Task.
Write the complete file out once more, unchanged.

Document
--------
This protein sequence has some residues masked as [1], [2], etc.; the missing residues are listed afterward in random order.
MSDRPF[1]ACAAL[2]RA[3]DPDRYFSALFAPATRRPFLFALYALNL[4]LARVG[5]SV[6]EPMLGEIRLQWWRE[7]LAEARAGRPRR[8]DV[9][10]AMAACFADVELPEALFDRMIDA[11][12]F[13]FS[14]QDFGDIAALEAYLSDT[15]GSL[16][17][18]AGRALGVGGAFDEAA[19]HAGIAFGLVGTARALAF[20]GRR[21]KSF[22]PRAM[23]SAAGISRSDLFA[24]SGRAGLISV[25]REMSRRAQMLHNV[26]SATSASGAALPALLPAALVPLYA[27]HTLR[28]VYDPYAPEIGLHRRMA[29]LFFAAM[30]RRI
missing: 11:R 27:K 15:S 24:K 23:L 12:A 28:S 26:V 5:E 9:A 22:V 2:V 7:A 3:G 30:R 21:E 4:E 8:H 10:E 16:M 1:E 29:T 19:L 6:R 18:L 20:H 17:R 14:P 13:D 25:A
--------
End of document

This protein sequence has some residues masked as [1], [2], etc.; the missing residues are listed afterward in random order.
MSDRPF[1]ACAAL[2]RA[3]DPDRYFSALFAPATRRPFLFALYALNL[4]LARVG[5]SV[6]EPMLGEIRLQWWRE[7]LAEARAGRPRR[8]DV[9][10]AMAACFADVELPEALFDRMIDA[11][12]F[13]FS[14]QDFGDIAALEAYLSDT[15]GSL[16][17][18]AGRALGVGGAFDEAA[19]HAGIAFGLVGTARALAF[20]GRR[21]KSF[22]PRAM[23]SAAGISRSDLFA[24]SGRAGLISV[25]REMSRRAQMLHNV[26]SATSASGAALPALLPAALVPLYA[27]HTLR[28]VYDPYAPEIGLHRRMA[29]LFFAAM[30]RRI
missing: 11:R 27:K 15:S 24:K 23:L 12:A 28:S 26:V 5:E 9:A 22:V 2:V 7:A 3:G 30:R 21:E 4:E 8:H 10:E 16:M 1:E 29:T 19:L 6:R 18:L 20:H 17:R 14:P 13:D 25:A